Role of peroxisome proliferator-activated receptor β agonist on angiogenesis in hindlimb ischemic diabetic rats

Department of Physiology, Isfahan University of Medical Sciences, Isfahan, Iran.
Journal of diabetes and its complications (Impact Factor: 1.93). 03/2012; 26(2):137-40. DOI: 10.1016/j.jdiacomp.2012.02.005
Source: PubMed

ABSTRACT Studies indicated that PPARβ agonists play a role in modulation of angiogenesis. In this study, we evaluated the effect of specific PPARβ agonist, GW0742, on angiogenesis and serum vascular endothelial growth factor (VEGF), VEGF receptor-2 (VEGFR-2), and nitrite concentrations in hindlimb ischemia in normal and diabetic rats.
Hindlimb ischemic rats were divided into four groups: control, diabetic, control, and diabetic treated with GW0742 (n=7 each). Diabetes was induced by injection of streptozotocin (55mg/kg, ip). GW0742 was injected 1day after surgery (1mg/kg, sc). After 21days, blood samples were taken, and gastrocnemius muscles were harvested for immunohistochemistry.
GW0742 significantly increased serum nitrite and VEGFR-2 concentrations and VEGF-to-VEGFR-2 ratio in control and diabetic rats. Capillary density was lower in diabetic animals compared to the control, and GW0742 significantly restored the capillary density in the control and diabetic hindlimb ischemic rats.
PPARβ agonists restore skeletal muscle angiogenesis and can be considered for prevention and/or treatment of peripheral vascular complications in diabetic subjects.

    • "Endothelial cells are the main cells involved in the angiogenesis process. Physiological angiogenesis contributes in events such as pregnancy, embryonic development, wound healing and menstruation,[9] however, disturbances in physiologic angiogenesis can participates in various human diseases including cancer, cardiovascular diseases, diabetic complications, ocular disease and chronic inflammation[10] in the form impairment angiogenesis that leads to diabetic vasculopathy[1112] or excessive angiogenesis that can cause to diabetic retinopathy and nephropathy and inhibited angiogenesis in transplant rejection in diabetic recipients.[13] "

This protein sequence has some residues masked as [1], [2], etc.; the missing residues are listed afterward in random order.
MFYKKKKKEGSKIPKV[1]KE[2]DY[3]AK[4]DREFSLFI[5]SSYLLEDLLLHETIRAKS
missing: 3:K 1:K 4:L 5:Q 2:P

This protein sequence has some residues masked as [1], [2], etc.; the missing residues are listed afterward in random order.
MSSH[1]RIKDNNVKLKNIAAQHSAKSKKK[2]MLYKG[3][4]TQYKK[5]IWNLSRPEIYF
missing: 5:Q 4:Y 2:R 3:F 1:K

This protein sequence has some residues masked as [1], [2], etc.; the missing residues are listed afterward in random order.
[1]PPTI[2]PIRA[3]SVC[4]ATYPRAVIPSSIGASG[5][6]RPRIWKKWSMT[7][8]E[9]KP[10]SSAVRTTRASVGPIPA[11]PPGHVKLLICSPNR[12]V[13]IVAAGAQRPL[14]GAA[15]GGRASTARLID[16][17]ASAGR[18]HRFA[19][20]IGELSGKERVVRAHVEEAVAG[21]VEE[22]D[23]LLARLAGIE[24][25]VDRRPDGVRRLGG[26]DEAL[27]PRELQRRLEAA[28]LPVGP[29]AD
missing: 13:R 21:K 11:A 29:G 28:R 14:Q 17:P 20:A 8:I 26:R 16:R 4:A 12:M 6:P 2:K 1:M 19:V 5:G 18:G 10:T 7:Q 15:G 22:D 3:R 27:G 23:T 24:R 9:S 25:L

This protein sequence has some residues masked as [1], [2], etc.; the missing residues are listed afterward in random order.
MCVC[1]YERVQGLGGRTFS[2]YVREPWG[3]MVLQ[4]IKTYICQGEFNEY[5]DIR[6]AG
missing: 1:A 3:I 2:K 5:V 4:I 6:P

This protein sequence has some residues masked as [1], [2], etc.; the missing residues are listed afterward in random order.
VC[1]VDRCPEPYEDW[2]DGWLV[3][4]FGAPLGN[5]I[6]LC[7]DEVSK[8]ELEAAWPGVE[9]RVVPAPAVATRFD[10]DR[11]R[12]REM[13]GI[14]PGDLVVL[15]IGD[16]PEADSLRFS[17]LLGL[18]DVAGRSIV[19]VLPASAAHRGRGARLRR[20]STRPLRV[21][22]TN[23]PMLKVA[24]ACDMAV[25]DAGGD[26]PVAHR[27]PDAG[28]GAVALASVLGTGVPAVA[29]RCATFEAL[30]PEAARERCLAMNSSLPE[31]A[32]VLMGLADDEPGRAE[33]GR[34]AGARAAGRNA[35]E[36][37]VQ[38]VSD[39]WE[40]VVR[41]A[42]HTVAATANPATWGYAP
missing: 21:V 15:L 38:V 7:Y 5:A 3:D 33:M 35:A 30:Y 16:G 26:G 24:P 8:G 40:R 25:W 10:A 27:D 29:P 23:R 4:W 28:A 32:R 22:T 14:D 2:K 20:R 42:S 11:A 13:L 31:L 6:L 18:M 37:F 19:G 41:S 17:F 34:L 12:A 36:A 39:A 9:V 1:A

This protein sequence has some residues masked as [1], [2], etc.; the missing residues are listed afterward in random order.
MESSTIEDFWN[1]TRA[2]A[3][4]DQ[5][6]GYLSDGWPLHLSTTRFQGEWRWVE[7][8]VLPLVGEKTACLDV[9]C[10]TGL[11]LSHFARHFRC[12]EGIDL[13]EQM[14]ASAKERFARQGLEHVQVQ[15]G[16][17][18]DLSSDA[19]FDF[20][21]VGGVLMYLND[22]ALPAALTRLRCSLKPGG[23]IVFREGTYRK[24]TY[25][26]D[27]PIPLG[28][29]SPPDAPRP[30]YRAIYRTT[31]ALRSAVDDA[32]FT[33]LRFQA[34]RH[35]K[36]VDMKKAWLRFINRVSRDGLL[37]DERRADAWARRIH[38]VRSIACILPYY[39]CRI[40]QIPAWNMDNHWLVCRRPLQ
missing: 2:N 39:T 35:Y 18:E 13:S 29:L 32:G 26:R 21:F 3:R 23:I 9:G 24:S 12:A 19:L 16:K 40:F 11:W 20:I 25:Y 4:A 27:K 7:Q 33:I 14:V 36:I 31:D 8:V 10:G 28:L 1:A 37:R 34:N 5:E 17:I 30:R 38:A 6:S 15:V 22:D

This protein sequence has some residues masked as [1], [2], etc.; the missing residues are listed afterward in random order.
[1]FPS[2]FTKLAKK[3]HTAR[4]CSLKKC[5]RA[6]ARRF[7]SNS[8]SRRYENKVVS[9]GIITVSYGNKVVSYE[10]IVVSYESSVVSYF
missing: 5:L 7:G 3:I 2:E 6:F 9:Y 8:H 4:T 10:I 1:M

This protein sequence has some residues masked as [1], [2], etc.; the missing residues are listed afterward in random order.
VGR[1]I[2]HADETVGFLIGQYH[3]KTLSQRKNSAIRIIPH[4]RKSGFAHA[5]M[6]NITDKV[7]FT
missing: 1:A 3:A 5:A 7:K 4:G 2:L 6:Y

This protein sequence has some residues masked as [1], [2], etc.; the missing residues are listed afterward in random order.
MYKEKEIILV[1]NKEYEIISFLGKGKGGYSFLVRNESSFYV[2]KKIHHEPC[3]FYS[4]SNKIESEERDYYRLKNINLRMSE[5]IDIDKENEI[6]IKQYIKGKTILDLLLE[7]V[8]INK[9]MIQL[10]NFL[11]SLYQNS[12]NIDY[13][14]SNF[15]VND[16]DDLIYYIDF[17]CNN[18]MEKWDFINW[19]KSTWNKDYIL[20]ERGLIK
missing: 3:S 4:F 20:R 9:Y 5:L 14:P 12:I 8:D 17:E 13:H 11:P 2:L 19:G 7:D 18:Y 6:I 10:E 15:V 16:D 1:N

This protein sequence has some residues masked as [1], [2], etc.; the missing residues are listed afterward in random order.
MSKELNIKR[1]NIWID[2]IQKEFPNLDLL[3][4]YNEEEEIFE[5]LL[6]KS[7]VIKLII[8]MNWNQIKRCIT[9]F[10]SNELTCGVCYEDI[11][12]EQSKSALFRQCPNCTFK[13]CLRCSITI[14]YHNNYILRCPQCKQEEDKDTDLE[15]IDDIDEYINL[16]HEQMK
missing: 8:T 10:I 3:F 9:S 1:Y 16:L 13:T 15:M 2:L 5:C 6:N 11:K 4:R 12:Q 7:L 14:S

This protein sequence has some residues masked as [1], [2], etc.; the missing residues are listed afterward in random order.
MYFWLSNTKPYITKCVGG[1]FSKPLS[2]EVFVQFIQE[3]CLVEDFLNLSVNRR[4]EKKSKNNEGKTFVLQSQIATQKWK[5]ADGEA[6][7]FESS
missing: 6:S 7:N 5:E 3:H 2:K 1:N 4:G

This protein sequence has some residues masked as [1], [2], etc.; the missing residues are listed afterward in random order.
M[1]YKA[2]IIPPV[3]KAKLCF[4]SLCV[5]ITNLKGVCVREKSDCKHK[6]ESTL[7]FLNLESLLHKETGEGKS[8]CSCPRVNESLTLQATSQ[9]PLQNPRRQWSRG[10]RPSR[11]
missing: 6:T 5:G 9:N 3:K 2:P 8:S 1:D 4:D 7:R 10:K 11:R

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    ABSTRACT: Type 2 diabetes mellitus is a complex disease and a chronic health-care problem. Nowadays, because of alteration of lifestyle such as lack of exercise, intake of high fat diet subsequently obesity and aging population, the prevalence of diabetes mellitus is increasing quickly in around the world. The international diabetes federation estimated in 2008, that 246 million adults in worldwide suffered from diabetes mellitus and the prevalence of disease is expected to reach to 380 million by 2025. Although, mainly in management of diabetes focused on hyperglycemia, however, it is documented that abnormalities of angiogenesis may contribute in the pathogenesis of diabetes complications. Angiogenesis is the generation of new blood vessels from pre-existing ones. Normal angiogenesis depends on the intricate balance between angiogenic factors (such as VEGF, FGF(2), TGF-β, angiopoietins) and angiostatic factors (angiostatin, endostatin, thrombospondins). Vascular abnormalities in different tissues including retina and kidney can play a role in pathogenesis of micro-vascular complications of diabetes; also vascular impairment contributes in macrovascular complications e.g., diabetic neuropathy and impaired formation of coronary collaterals. Therefore, identifying of different mechanisms of the diabetic complications can give us an opportunity to prevent and/or treat the following complications and improves quality of life for patients and society. In this review, we studied the mechanisms of angiogenesis in micro-vascular and macro-vascular complications of diabetes mellitus.
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